Paul Auster obviously has a thing for men who linger between reality and nothingness Men whose realities take a turn towards the vague, so much so, that they seem to dress themselves in the vagueness that surrounds them Men who lose everything or men who never really had anything to begin with Men who seem to be caught for good inside an illusion along with everyone that surrounds them Now they re here, now they re not There are two of those men in The Book of Illusions the narrator and He Paul Auster obviously has a thing for men who linger between reality and nothingness Men whose realities take a turn towards the vague, so much so, that they seem to dress themselves in the vagueness that surrounds them Men who lose everything or men who never really had anything to begin with Men who seem to be caught for good inside an illusion along with everyone that surrounds them Now they re here, now they re not There are two of those men in The Book of Illusions the narrator and Hector Man Bound to each other, they meet only for an hour toward the end but the echo of their meeting is present after as much as before the event.What strange time for me to read this particular book By the end of the first chapter it had grabbed me by the neck What s weird is that my present state has something of the book s essence As a result, book and reality mixed in an almost hurtful way I regret, however, that my own illusions take up much of my mental capacity nowadays, which proved unable to fully embrace this haunting novel Not that I regret the illusions themselves Where would the point in that be, after all It s haunting, intense, and filled with a melancholy that sticks on your fingers with every page that you turn There s a kind of sadness in the very idea of illusions, and Auster sure took great advantage of that It s the idea that everything you have can disappear in the blink eye Something precious falls into our arms and we call it a miracle One day, we open our eyes and it s gone Then, it s a tragedy The worst is that, once it s gone, one can never be sure if it was ever even there.Don t be fooled, The Book of Illusions is so muchthan my clouded mind can produce right now A story of lightnings that strike the same place twice against all odds As for me, I m becoming a fan

  10. Krenzel says:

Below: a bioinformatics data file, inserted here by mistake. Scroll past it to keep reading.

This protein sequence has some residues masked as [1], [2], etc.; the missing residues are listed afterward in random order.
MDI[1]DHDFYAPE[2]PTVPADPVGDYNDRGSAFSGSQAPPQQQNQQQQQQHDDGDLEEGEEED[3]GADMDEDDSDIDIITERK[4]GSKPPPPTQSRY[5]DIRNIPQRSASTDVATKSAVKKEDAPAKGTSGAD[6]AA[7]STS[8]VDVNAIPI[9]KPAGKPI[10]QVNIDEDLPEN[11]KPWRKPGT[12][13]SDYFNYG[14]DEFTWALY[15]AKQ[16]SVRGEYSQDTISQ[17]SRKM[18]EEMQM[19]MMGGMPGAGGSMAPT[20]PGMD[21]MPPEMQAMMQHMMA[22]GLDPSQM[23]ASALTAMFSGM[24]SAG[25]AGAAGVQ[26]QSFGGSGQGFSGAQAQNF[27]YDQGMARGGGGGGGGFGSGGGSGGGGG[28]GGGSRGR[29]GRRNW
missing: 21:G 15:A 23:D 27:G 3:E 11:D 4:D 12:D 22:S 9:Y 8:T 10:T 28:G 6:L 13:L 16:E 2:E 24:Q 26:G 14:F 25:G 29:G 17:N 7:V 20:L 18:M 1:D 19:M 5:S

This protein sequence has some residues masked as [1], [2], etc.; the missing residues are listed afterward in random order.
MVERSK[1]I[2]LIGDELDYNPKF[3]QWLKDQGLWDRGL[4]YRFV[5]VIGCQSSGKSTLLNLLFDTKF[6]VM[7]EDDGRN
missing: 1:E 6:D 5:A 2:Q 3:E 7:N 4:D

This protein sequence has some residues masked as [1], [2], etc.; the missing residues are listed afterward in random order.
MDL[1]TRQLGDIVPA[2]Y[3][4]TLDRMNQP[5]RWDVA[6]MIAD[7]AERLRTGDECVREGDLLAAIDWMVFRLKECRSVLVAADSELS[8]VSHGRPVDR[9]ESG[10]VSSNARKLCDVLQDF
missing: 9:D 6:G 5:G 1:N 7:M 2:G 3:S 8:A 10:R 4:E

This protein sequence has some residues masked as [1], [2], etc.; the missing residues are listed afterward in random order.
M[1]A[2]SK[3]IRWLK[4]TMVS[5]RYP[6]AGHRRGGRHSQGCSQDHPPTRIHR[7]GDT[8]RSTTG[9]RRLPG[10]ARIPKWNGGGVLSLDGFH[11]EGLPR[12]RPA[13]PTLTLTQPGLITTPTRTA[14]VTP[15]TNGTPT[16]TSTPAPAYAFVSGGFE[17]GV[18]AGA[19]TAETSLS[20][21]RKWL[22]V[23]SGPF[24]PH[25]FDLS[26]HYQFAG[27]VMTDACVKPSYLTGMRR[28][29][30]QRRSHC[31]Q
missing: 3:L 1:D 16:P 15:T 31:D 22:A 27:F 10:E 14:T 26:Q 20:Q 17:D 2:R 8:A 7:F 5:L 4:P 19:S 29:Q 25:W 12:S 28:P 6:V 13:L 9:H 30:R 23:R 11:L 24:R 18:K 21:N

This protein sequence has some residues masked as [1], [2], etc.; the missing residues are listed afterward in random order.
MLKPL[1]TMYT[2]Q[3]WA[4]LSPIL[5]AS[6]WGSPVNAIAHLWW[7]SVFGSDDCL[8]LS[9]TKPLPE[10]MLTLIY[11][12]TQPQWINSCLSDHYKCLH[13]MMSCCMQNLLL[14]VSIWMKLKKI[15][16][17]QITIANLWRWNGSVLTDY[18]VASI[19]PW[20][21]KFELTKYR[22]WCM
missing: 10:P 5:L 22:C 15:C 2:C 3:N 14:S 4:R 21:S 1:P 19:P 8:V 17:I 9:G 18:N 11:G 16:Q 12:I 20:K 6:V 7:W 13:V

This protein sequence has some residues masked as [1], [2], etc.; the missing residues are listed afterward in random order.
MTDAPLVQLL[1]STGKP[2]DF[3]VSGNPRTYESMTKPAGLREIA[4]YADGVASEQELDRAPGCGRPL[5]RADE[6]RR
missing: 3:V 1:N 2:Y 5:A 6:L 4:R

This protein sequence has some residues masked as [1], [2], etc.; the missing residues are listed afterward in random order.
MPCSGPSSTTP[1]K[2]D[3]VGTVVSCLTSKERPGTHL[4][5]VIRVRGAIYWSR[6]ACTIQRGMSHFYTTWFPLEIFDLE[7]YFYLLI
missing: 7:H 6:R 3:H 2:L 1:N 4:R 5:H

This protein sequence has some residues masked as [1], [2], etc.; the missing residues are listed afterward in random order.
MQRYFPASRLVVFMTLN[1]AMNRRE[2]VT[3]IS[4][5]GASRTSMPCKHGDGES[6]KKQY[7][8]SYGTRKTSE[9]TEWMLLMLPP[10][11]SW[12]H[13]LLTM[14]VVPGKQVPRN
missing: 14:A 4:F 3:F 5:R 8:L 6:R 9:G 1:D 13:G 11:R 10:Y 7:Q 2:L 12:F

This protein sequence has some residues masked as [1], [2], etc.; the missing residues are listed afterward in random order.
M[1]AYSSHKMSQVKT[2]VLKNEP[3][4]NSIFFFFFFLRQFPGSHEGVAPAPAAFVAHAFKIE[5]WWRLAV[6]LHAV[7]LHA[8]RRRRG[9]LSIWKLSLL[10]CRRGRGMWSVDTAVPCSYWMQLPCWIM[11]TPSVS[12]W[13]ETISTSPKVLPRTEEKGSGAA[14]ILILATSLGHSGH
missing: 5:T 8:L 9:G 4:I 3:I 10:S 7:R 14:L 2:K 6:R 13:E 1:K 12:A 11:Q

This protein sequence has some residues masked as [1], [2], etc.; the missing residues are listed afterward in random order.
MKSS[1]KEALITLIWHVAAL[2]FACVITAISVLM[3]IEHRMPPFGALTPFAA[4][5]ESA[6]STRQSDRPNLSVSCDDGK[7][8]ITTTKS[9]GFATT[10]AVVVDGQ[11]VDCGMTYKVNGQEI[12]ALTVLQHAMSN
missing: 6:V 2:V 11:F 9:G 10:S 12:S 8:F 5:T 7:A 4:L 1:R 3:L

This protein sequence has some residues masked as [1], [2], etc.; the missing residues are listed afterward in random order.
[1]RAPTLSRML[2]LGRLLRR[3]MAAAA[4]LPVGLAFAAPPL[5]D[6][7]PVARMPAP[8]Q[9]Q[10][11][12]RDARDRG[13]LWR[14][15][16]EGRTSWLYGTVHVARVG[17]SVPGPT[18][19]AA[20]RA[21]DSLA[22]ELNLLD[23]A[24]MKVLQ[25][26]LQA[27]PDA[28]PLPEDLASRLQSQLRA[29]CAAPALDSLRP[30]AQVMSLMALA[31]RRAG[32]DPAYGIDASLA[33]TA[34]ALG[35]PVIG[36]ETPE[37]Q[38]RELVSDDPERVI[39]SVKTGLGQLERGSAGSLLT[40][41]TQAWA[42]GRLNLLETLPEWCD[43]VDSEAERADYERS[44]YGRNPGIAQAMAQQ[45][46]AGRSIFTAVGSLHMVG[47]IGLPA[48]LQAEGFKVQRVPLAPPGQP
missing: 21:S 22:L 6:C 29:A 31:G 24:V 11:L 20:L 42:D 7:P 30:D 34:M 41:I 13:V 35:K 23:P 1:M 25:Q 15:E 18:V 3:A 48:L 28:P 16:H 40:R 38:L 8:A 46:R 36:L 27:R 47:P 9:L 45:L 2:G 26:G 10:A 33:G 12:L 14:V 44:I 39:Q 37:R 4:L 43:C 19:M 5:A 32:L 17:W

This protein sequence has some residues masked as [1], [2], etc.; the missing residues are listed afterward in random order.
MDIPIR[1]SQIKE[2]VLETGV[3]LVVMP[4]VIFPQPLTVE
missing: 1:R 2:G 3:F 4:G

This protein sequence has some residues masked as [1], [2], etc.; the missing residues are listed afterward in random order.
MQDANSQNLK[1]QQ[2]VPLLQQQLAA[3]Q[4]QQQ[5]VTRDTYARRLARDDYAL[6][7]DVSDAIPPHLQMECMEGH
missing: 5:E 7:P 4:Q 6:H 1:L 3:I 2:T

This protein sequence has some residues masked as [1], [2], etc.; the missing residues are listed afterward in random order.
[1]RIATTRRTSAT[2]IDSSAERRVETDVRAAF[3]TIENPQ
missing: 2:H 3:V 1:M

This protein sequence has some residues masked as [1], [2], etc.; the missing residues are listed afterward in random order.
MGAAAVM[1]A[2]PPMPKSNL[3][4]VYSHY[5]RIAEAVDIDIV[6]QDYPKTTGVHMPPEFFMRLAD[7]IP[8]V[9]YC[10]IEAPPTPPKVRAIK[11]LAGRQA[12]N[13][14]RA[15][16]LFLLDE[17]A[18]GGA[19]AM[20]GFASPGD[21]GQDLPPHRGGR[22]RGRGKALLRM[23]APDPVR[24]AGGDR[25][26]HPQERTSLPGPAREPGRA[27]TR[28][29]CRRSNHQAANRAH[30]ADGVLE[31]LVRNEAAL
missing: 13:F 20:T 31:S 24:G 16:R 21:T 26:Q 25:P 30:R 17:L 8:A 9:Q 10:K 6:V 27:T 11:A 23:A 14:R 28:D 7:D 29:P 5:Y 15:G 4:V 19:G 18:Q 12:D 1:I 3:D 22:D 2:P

This review has been hidden because it contains spoilers To view it, click here WARNING FOR SPOILERS If a tree falls in the forest and no one hears it, does it make a sound or not This famous question is closely examined in The Book of Illusions, by author Paul Auster, as he tells the story of literature professor David Zimmer, who copes with the death of his wife and two sons by shutting out the real world so that he can inhabit the silent world of Hector Mann, an obscure actor from the 1920s After leaving a dozen movies behind that nobody seems to know about, Hecto WARNING FOR SPOILERS If a tree falls in the forest and no one hears it, does it make a sound or not This famous question is closely examined in The Book of Illusions, by author Paul Auster, as he tells the story of literature professor David Zimmer, who copes with the death of his wife and two sons by shutting out the real world so that he can inhabit the silent world of Hector Mann, an obscure actor from the 1920s After leaving a dozen movies behind that nobody seems to know about, Hector disappeared in 1929, presumed dead However, it turns out he is actually alive in New Mexico, paying penance for the role he played in the accidental death of his girlfriend vowing never to make another movie and eventually only agreeing to make movies if they will be destroyed immediately upon his death and never be seen by an audience According to Hector s rationale, if he makes a movie and nobody sees it, then his movie does not exist But is this true Does an idea have to be shared and experienced by others to exist and take on meaning Although he provides confusing answers throughout the work, first suggesting that Hector s greatness can be achieved on his own, ultimately Auster seems to conclude that Hector s works only become important when they are shared and experienced by others.At first, Auster suggests Hector can attain greatness on his own, even without an audience When Hector Mann disappears, his film career is pretty much over due to the invention of sound in movies and his heavy accent His last major film, Mr Nobody, is a response to the frustration he feels about his career, as, in the film, his character takes a magic potion that makes him invisible Eventually, he is reborn as a new person, and, facing himself in the mirror, he confronts the fact of his own annihilation with an exuberant smile the last image of Hector Mann that will be seen by audiences, seemingly content with the idea he is no longer the Hector Mann who has amused us and entertained us Similarly, in his own life, Hector is forced to disappear after his girlfriend is killed, and, to disguise himself, he loses his trademark mustache, so that he is the spitting image of Mr Nothing himself In his new life, Hector no longer makes movies, but instead works odd jobs and focuses on reading, writing, learning English, and planting trees In his journals, Hector writes, I talk only to the dead now They are the only ones I trust, the only ones who understand me Hector no longer shares himself with an audience Hector Mann has been annihilated but, according to his biographer and friend Alma, he is closer to greatness than ever before T he further he traveled from his point of origin, she said, the closer he came to achieving greatness Even now, he still talks about the trees as his greatest accomplishment Better than his films, she says, better than anything else he s ever done In this reading of Hector s life, based on the interpretation of Mr Nobody, Hector is the only voice that matters even without an audience, he can still attain greatness.However, a later film, The Inner Life of Martin Frost, questions this notion that artists can attain greatness without sharing their work with others In this movie, which Hector made after his disappearance with the promise it would never be released to an audience, is different from his earlier work it is serious, not a comedy, and Hector does not act in it In the movie, Martin Frost, a writer, must destroy his work to save the life of his girlfriend Claire After she is brought back to life and realizes what has happened, she erupts in tears, asking Martin if he realizes what s he done and desperately wondering what they are going to do now The movie ends ambiguously with her questions and no answers from Martin Similarly, after Hector s death, his wife Frieda destroys everything his movies, his journals, and even the manuscript of a biography his friend Alma had been working on for seven years in a precise reenactment of the final scene of Martin Frost Pondering Frieda s actions, David thinks about Hector s sacrifice of the one thing that would have given his work meaning the pleasure of sharing it with others, but then realizes that, in Frieda s mind, It was about making something in order to destroy it That was the work, and until all evidence of the work had been destroyed, the work would not exist It would come into being only at the moment of its annihilation In Frieda s interpretation, work was not created for others in fact, sharing Hector s work with others would cause it to lose its meaning However, ultimately, both of Auster s protagonists David Zimmer and Hector Mann seem to repudiate Frieda and believe that Hector s work does not lose meaning if it is shared with others When Alma had first told David about her biography of Hector, he was initially skeptical It s one thing to unburden himself to you, but a book is for the world, and as soon as he tells his story to the world, his life becomes meaningless In other words, a book exists not for the author or subject but for readers, and by sharing himself with them, Hector could lose himself He would exist as they saw him, and not as he really was their illusions of him would become reality When David questions Hector about why he would want to give himself away like that, Hector answers, Why should it bother me to turn myself into an example for others You laughed, Zimmer Perhaps others will begin to laugh with you These words the last Hector speaks in the book show his realization of the positive impact his work can have on others, as he comes to the conclusion that his earlier films, if they made David laugh, were perhaps the greatest good he had done David ultimately seems to embrace Hector s viewpoint, hoping that others will laugh with him, as he takes pleasure when Hector s silent comedies are put out on video and becomes an honorary member of a fan club, the International Brotherhood of Hector Manniacs Most of all, he hopes that someday the lost films of Hector Mann the ones that Frieda destroyed will be found somehow so others can enjoy them like he did, and the story will start all over again I live with that hope In order to have meaning, Hector s films must be shared with others Unlike Frieda, David believes that Hector s films should be shared with the world Although he provides confusing answers throughout The Book of Illusions, first suggesting that Hector s greatness can be achieved on his own, ultimately Auster seems to conclude that Hector s works only become important when they are shared and experienced by others Like the confusing answers to the question of the movie that nobody sees, The Book of Illusions is full of other confusing themes and contradictions For example, one major theme of the book is the effect of chance and how small circumstances can have a significant impact on our lives However, while there are some small circumstances which impact the action in the book, for the most part, the major events arelike contrived and implausible plot devices an ex girlfriend killed by a current girlfriend, a wife and two sons lost in a plane crash, David held at gunpoint so that he will watch a movie, a tough fall resulting in another death, a suicide, a possible murder Are these really small circumstances of chance Moreover, while this issue of fate is explored in depth like the meaning of one s work, the two themes are never tied together In Auster s telling, both Hector and David cope with loss by turning to art but they are not reborn again except through accidents of fate, so that the one seemingly resolved idea in the book the issue of the movie nobody hears becomes irrelevant compared to the greater themes of fate and rebirth The interplay between the various themes is never explored, and it is easy to get confused as all of these ideas are presented, but are often contradicted and never fully resolved, leading a reader to ponder the 2001 Atlantic Monthly article s criticism of Paul Auster He knows the prime rule of pseudo intellectual writing the harder it is to be pinned down on any idea, the easier it is to conceal that one has no ideas at all In light of the questions asked in The Book of Illusions, it is easy to wonder if an author throws out a lot of different ideas but never resolves them, so that readers can t understand what those ideas are, do the ideas actually exist